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Italian University Under Investigation For Helping Luis Suárez Cheat On Citizenship Test

Barcelona's Uruguayan forward Luis Suarez arrives at the Joan Gamper Ciutat Esportiva in Sant Joan Despi near Barcelona for a training session on September 8, 2020.
Lluis Gene/AFP via Getty Images

It has been a strange month for now-former Barcelona striker Luis Suárez. Though the Uruguayan has now officially signed for La Liga rivals Atlético Madrid, the move only came after a bizarre saga with Serie A giants Juventus, involving a suspect Italian citizenship test.

First, the context: To join Juventus, Suárez needed to acquire EU citizenship, because the reigning Serie A champions were full on the designated non-EU player slots. (Juve’s two non-EU spots are presently taken by Brazilian midfielder Arthur and the USMNT’s very own Weston McKennie.) That requirement wasn’t necessarily a huge obstacle. The striker’s wife, Sofia Balbi, has an Italian passport, which makes Suárez eligible for immediate citizenship under Italian law, without waiting the customary ten years to establish residency. To attain citizenship, Suárez would need to pass a written and oral examination of his command of the Italian language, administered by the University For Foreigners in Perugia. That is where things got weird.

The Perugia Prosecutor’s office and the Italian F.A. have both opened investigations into Suárez’s successful test, under the suspicion that he was tipped off as to what was on the test beforehand and that the results of the test were agreed upon prior to the Uruguayan actually taking it. In a statement, prosecutor Raffaele Cantone said that it was evident Suárez had only a rudimentary knowledge of Italian prior to the test:

The investigation has shown that the topics covered in the test were previously agreed and that the relevant score was agreed before the test had taken place. This, despite the fact that during the course of distance learning with university professors, he had only displayed a basic understanding of the Italian language.

The university was already under investigation for what colonel Selvaggio Sarri called “less than transparent activities.” Using wire-taps, the police were able to hear a conversation from a university official, citing the size of a potential Juventus contract as a reason to rig the test for Suárez: “It’s not that he should pass, he has to pass, because we can’t ruin a €10m per season deal over a B1 diploma.”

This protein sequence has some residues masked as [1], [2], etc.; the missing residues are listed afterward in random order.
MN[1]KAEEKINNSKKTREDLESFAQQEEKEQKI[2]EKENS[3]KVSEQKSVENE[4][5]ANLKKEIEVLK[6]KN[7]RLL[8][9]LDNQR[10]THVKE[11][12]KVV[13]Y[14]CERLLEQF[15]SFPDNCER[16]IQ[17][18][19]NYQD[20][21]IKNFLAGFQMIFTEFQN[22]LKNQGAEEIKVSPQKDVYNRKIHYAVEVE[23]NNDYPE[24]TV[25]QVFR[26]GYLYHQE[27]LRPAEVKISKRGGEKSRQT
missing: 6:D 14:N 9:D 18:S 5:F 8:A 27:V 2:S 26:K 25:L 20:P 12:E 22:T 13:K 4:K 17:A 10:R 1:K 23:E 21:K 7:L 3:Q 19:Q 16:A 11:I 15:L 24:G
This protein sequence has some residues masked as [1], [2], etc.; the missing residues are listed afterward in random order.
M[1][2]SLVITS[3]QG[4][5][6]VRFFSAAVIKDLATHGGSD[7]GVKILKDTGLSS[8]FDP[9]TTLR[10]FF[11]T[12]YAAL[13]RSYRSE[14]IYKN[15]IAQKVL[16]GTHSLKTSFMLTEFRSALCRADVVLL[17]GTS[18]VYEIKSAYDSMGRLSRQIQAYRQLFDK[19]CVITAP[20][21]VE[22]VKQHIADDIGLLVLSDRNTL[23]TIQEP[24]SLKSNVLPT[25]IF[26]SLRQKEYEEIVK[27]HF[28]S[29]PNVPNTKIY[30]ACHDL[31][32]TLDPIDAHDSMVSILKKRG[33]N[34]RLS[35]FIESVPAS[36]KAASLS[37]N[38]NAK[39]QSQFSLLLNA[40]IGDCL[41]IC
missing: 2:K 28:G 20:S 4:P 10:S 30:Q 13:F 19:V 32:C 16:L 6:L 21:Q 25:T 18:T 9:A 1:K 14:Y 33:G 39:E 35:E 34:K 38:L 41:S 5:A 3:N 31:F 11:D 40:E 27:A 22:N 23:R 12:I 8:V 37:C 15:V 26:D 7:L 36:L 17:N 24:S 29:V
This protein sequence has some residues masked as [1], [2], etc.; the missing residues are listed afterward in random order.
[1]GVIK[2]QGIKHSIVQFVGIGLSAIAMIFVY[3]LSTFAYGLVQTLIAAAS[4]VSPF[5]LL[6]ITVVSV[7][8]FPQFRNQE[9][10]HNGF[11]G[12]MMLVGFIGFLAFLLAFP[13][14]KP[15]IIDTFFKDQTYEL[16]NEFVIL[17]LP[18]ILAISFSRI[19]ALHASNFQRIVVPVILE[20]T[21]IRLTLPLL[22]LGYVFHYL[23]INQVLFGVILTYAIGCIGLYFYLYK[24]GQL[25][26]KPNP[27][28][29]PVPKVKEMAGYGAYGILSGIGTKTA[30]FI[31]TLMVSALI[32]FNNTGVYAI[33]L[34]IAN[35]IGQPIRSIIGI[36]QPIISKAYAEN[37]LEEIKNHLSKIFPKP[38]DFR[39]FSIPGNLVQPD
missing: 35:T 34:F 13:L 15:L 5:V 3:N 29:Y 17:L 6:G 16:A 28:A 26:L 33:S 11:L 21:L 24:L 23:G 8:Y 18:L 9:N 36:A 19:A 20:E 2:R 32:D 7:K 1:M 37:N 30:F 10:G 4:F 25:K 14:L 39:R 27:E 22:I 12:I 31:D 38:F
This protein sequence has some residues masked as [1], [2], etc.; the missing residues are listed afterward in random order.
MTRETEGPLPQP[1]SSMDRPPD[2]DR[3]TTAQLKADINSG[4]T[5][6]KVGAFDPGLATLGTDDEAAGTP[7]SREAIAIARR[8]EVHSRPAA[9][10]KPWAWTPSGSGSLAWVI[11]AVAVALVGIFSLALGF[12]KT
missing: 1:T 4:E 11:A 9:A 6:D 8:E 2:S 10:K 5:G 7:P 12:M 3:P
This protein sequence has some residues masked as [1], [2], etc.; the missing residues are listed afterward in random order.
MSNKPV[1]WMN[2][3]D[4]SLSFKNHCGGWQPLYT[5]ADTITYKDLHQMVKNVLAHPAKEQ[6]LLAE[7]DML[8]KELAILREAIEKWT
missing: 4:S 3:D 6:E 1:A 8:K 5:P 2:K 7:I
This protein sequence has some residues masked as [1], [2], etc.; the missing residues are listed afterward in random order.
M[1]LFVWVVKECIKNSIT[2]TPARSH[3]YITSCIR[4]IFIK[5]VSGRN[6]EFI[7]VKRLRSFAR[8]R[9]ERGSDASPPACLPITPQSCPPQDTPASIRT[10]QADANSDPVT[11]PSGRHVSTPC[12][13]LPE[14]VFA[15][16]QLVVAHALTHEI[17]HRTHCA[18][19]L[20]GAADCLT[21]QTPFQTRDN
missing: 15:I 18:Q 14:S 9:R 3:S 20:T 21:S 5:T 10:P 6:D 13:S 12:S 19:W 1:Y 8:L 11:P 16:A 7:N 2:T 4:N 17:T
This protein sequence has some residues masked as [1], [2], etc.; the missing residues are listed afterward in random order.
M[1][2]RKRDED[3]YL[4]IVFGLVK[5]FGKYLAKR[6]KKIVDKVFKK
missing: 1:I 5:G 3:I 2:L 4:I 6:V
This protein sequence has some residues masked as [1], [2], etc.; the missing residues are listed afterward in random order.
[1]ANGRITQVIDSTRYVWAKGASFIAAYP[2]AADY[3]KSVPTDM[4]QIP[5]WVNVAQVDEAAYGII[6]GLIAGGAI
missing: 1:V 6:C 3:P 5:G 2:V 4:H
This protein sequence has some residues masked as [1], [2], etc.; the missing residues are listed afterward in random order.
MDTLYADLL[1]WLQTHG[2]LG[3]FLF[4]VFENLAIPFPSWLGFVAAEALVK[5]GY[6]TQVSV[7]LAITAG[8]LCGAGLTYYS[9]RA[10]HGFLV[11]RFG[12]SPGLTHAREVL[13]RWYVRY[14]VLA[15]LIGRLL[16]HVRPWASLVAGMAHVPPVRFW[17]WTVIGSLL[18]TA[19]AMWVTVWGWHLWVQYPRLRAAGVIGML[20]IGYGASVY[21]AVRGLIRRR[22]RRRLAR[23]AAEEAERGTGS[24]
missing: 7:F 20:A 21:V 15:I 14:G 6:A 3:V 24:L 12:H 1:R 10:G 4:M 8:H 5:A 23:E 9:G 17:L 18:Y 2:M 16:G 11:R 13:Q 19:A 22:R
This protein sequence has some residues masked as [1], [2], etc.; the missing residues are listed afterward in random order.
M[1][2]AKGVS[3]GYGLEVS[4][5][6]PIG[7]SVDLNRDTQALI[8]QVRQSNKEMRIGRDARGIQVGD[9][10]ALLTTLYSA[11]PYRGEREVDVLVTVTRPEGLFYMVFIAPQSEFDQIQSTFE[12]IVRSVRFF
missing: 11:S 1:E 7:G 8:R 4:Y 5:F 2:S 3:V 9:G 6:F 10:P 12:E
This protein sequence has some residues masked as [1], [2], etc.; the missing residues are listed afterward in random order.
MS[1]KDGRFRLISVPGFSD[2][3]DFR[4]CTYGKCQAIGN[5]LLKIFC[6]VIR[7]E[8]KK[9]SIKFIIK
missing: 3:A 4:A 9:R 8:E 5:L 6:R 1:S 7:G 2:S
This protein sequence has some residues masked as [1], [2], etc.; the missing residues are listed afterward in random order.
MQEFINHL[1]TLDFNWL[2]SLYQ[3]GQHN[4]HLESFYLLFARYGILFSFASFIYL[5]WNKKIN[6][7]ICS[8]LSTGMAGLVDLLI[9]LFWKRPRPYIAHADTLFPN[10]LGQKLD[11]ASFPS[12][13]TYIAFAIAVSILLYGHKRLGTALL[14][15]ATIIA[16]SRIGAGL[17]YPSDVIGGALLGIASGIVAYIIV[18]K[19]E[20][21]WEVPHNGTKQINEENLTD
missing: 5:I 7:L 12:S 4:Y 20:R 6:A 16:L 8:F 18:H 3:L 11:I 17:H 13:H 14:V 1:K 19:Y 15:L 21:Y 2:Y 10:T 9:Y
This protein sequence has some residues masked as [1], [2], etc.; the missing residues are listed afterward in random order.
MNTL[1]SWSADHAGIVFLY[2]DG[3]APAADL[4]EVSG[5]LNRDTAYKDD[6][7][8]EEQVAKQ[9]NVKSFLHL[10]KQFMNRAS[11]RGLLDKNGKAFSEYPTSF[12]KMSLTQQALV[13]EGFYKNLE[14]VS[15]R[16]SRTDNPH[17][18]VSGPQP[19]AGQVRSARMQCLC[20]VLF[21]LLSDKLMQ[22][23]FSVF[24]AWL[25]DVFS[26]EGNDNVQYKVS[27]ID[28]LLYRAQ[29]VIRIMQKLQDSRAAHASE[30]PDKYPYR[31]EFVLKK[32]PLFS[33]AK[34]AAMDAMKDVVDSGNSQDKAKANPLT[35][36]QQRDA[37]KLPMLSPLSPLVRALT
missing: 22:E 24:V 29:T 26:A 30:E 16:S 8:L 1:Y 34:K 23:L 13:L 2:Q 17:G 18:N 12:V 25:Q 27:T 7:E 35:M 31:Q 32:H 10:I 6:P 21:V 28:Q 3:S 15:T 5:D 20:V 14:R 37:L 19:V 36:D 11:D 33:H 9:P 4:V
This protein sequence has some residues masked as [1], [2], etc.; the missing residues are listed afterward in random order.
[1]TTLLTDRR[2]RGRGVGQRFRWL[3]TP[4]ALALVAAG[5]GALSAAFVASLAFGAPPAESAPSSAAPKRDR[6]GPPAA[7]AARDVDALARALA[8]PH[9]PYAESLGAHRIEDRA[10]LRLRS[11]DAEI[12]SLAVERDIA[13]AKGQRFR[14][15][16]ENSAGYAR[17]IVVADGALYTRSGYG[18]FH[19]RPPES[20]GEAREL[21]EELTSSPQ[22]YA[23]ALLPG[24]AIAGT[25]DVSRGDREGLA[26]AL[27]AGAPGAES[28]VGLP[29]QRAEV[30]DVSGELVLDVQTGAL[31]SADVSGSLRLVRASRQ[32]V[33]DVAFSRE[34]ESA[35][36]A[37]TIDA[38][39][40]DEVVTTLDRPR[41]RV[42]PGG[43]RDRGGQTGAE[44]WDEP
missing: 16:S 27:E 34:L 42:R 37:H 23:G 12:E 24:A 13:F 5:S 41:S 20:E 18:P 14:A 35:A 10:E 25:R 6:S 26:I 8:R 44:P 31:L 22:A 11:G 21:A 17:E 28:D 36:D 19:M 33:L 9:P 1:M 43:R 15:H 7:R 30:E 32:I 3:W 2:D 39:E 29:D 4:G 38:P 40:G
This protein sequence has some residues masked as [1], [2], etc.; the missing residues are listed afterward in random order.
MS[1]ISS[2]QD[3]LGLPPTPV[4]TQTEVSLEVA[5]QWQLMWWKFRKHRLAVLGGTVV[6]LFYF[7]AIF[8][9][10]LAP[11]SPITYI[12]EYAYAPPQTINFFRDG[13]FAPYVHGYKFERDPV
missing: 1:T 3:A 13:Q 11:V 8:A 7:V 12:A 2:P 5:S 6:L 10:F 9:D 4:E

The need for “intermediate” knowledge of Italian is a recent addition to the country’s naturalization process, designed to make it harder for immigrants to gain citizenship. The level needed to pass, called B1, was introduced by former interior minister Matteo Salvini, as a measure to curb immigration. The change faced resistance when it came into law, and although the circumstances behind its passing do not apply to Suárez, a rich athlete, it is what seems to have prompted the irregular test.

The other issue in play here is that Suárez was able to take the test with an expedited wait time, due to the pending transfer. Even after establishing residency, the process for an average person usually takes up to four years. Speaking to The New York Times, immigration activist Fatjona Lamçe highlighted the case as a symbol for what is wrong with the current system:

In a short time, Luis Suárez can take the test and be in the position to become a citizen. That’s how long it takes to make all the checks and complete the process. It showed the decision to make the process take four years is a political one.

Despite the combination of sketchy factors, the Perugia Prosecutor’s office is not investigating Suárez or Juventus for any wrong-doing. Instead, its focus is on the university itself: “There was no external pressure, it was an initiative led by those working at the Perugia university.”

But all’s well that ends well, and this matter will not hamper any of the clubs or players involved in the transfer saga. The still-Uruguayan has signed with Atlético, while Juventus are close to signing Álvaro Morata, and everyone is happy. This isn’t the first time Suárez bit off more Italian than he could chew, but it is hopefully the last.